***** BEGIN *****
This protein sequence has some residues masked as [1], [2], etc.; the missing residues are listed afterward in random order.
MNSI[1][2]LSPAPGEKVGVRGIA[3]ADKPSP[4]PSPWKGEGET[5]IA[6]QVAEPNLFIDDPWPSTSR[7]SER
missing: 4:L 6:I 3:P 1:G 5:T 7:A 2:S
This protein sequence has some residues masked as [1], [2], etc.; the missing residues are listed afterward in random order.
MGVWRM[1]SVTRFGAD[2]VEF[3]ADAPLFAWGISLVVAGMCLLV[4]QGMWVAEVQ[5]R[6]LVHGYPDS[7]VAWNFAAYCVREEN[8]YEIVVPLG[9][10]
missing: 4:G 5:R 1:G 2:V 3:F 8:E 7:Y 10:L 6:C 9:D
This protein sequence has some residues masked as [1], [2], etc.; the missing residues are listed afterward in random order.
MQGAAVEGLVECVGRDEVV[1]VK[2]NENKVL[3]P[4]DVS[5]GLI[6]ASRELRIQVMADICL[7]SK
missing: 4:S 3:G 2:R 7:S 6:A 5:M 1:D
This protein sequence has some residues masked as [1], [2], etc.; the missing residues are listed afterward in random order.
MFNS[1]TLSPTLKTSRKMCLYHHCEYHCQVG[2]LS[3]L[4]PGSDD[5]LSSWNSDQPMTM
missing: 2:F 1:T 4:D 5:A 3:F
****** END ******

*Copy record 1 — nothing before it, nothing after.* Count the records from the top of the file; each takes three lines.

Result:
This protein sequence has some residues masked as [1], [2], etc.; the missing residues are listed afterward in random order.
MNSI[1][2]LSPAPGEKVGVRGIA[3]ADKPSP[4]PSPWKGEGET[5]IA[6]QVAEPNLFIDDPWPSTSR[7]SER
missing: 4:L 6:I 3:P 1:G 5:T 7:A 2:S